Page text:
WOEST

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Dewilde WJM, et al. "Use of clopidogrel with or without aspirin in patients taking oral anticoagulant therapy and undergoing percutaneous coronary intervention: An open-label, randomised, controlled trial". The Lancet. 2013. 381(9872):1107-1115.
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Clinical Question

In patients on oral anticoagulation undergoing PCI, does using clopidogrel alone reduce the risk of bleeding compared with clopidogrel plus aspirin?

Bottom Line

In patients on oral anticoagulation undergoing PCI, use of clopidogrel alone (double therapy) was associated with a significant reduction in bleeding complications compared to patients receiving clopidogrel with aspirin (triple therapy).

Major Points

Antiplatelet therapy and oral anticoagulant (OAC) therapy each increase risk of bleeding. 20-30% of patients with an indication for long-term oral anticoagulation (OAC) have concomitant ischemic heart disease that requires PCI with stenting. In these cases, the 2006 ACC/AHA/ESC guidelines recommended dual antiplatelet therapy with aspirin and clopidogrel in addition to OAC (triple therapy) [Class IIb, level C recommendation] [1]. However, it was known that triple therapy increases the risk of both fatal and non-fatal bleeding events[2][3]. No prospective, randomized controlled data was available to guide the decision to use dual vs. triple therapy in patients on OAC undergoing PCI.

Published in 2013, the What is the Optimal antiplatElet and anticoagulant therapy in patients with oral anticoagulation and coronary StenTing (WOEST) trial randomized 573 patients with need for long-term OAC to double (OAC+clopidogrel) or triple therapy (OAC+clopidogrel+ASA) in an open-label fashion. At 1-year follow-up, bleeding events were lower in the double therapy group (19.4% vs. 44.4%; P<0.0001; NNT 4). This was driven by reductions in minor bleeding. The combined secondary endpoints (death, MI, revascularization, stroke, stent thrombosis) was likewise lower for the double therapy group (11.1% vs. 17.6%; P=0.025; NNT 15). Interestingly, all-cause mortality was lower in the double therapy group, which was driven by non-cardiac mortality.

There are several limitations of this trial. The trial was underpowered to detect differences in thrombotic events. There was a greater incidence of bleeding events than expected, which may be in part due to the lower-than-expected use of PPIs.[4][5] (PPIs were shown to reduce bleeding in patients undergoing PCI in the 2010 COGENT trial.) The reduction in bleeding events was driven by minor bleeding, which may not be clinically-meaningful.[6] Finally, the trial was not blinded.

Despite these limitations, practice guidelines were changed in 2014 to recommend double therapy in patients on OAC undergoing PCI.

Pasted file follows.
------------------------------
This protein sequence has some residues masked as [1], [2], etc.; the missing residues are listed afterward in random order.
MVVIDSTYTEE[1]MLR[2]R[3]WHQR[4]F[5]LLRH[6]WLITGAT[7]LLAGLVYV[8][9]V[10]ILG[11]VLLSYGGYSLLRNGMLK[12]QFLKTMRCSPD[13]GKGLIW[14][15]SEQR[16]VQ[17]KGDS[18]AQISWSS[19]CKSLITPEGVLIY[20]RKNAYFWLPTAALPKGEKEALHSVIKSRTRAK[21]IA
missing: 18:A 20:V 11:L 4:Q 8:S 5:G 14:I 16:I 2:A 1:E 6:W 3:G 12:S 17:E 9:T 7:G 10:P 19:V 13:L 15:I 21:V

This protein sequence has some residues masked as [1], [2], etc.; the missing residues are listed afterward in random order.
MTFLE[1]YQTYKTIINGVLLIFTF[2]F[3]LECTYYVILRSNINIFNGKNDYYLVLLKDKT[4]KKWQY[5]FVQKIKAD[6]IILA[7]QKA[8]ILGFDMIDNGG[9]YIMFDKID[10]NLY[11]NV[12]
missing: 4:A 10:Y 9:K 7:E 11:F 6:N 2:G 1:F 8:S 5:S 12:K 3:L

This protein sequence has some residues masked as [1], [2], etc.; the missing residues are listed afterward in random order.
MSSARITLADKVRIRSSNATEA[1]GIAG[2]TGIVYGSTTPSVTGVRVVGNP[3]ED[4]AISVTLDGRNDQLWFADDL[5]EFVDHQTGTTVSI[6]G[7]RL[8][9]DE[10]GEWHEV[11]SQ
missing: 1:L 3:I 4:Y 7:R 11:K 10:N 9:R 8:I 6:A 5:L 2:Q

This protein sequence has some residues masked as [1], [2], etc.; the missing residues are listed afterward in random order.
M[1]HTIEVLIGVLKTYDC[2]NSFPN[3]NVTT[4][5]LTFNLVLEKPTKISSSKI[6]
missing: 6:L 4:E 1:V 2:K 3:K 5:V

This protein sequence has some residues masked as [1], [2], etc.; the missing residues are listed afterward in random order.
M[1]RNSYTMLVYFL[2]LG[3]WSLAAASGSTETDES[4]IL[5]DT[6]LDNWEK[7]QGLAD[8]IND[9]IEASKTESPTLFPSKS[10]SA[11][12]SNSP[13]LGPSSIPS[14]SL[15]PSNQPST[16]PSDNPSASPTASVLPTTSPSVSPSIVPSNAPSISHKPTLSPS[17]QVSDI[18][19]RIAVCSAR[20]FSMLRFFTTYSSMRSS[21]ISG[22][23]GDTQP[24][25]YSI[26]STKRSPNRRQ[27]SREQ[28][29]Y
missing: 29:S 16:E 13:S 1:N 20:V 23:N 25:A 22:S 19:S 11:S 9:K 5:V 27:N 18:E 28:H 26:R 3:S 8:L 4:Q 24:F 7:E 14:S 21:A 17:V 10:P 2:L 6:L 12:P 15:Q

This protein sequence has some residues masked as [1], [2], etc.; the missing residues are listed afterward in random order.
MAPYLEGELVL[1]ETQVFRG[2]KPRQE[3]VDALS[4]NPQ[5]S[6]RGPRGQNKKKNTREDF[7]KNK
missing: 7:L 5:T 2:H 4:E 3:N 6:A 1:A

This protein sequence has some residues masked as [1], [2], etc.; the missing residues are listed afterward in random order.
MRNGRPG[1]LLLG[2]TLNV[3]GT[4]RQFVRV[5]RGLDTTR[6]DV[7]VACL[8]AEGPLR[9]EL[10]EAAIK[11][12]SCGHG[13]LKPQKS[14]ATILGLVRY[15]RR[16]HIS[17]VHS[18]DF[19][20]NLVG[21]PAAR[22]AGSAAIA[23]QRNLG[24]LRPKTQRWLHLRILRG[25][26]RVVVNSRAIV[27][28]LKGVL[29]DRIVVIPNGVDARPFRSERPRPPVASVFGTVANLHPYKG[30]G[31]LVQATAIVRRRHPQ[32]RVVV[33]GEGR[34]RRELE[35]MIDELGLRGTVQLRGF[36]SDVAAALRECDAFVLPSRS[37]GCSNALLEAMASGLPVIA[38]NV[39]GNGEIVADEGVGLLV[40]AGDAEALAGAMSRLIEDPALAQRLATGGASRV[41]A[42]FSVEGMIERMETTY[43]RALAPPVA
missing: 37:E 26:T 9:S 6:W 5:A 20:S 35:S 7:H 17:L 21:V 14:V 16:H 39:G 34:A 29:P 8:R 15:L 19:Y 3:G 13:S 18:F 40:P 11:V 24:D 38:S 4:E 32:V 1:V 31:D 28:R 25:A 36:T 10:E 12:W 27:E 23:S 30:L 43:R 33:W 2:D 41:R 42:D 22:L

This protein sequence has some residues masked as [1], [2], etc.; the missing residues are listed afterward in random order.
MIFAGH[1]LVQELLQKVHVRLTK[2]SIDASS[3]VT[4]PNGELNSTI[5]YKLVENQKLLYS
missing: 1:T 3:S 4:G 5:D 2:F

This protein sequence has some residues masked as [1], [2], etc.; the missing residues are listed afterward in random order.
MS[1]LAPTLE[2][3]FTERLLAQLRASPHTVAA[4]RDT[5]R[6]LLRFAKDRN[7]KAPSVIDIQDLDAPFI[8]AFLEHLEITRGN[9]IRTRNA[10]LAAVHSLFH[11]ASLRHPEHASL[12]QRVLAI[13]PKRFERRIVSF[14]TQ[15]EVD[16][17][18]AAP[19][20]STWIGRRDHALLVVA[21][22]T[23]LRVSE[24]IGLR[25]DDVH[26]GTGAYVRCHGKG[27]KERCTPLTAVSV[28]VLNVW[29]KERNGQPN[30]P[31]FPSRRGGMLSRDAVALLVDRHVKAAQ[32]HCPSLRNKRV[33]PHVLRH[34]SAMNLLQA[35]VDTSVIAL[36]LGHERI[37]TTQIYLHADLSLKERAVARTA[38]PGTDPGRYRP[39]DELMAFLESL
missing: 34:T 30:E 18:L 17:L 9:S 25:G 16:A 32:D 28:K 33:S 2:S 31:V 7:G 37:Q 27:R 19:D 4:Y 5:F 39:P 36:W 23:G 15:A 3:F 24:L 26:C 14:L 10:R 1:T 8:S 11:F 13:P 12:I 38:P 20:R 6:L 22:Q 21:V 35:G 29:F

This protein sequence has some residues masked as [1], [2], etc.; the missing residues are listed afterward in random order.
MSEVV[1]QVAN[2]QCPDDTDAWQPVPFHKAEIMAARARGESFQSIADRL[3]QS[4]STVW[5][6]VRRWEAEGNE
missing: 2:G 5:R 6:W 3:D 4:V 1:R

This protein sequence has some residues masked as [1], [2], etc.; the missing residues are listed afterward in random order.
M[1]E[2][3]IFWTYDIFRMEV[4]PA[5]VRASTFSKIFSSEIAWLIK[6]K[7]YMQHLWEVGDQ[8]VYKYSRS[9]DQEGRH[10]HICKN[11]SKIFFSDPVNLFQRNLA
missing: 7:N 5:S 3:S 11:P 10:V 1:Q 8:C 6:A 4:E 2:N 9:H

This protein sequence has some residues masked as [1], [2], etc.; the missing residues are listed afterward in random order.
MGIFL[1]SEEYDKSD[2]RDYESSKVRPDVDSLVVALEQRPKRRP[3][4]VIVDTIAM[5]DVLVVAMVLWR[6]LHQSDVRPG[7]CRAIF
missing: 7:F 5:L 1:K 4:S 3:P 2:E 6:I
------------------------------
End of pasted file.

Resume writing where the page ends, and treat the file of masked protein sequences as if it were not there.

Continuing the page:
Guidelines

AHA/ACC/HRS AF (April 2014, adapted)[7]

  • In patients with nonvalvular AF with prior stroke, TIA, or CHA2DS2-VASc score ≥2, recommend oral anticoagulation with:
    • Warfarin, goal INR 2-3 (class I, level A)
    • Dabigatran (class I, level B)
    • Rivaroxaban (class I, level B)
    • Apixaban (class I, level B)
  • In patients with nonvalvular AF unable to maintain INR 2-3 with warfarin, recommend dabigatran, rivaroxaban, or apixaban (class I, level C)
  • In patients with nonvalvular AF with moderate or severe CKD with CHA2DS2-VASc score ≥2, consider treatment with reduced doses of dabigatran, rivaroxaban, or apixaban, although safety has not yet been clearly delineated (class IIb, level C)
  • In patients with ESRD, dabigatran and rivaroxaban are untested and are not recommended (class III, level C)
  • In patients with a mechanical heart valve, do not use dabigatran (class III, level B)
  • Following coronary revascularization (percutaneous or surgical) in patients with AF and a CHA2DS2-VASc score of 2 or greater, it may be reasonable to use clopidogrel (75 mg once daily) concurrently with OAC but without aspirin (Class IIb, Level B)

Design

  • Multicenter, open-label, randomized, controlled trial
  • N=563
    • Double Therapy (n=279)
    • Triple Therapy (n=284)
  • Setting: 15 sites in the Netherlands and Belgium
  • Enrollment: 2008-2011
  • Follow-up: 1 year
  • Analysis: Intention-to-treat
  • Primary outcome: Any bleeding by year 1

Population

Inclusion Criteria

  • Age 18-80
  • An indication for OAC for ≥1 year after the study
  • A severe coronary lesion (at least 75% stenosis on angiography or FFR<0.80) with an indication for PCI as according to the US and European guidelines

Exclusion Criteria

  • Prior intracranial bleeding
  • Cardiogenic shock
  • Contraindication to use of the study medications
  • Peptic ulcer in the prior 6 months
  • Thrombocytopenia (platelet concentration lower than 50×109/L)
  • TIMI major bleeding in the prior 12 months
  • Pregnancy

Baseline Characteristics

From the double therapy group.

  • Demographics: Age 70 years, male 77%
  • Health data: BMI 27.5 kg/m2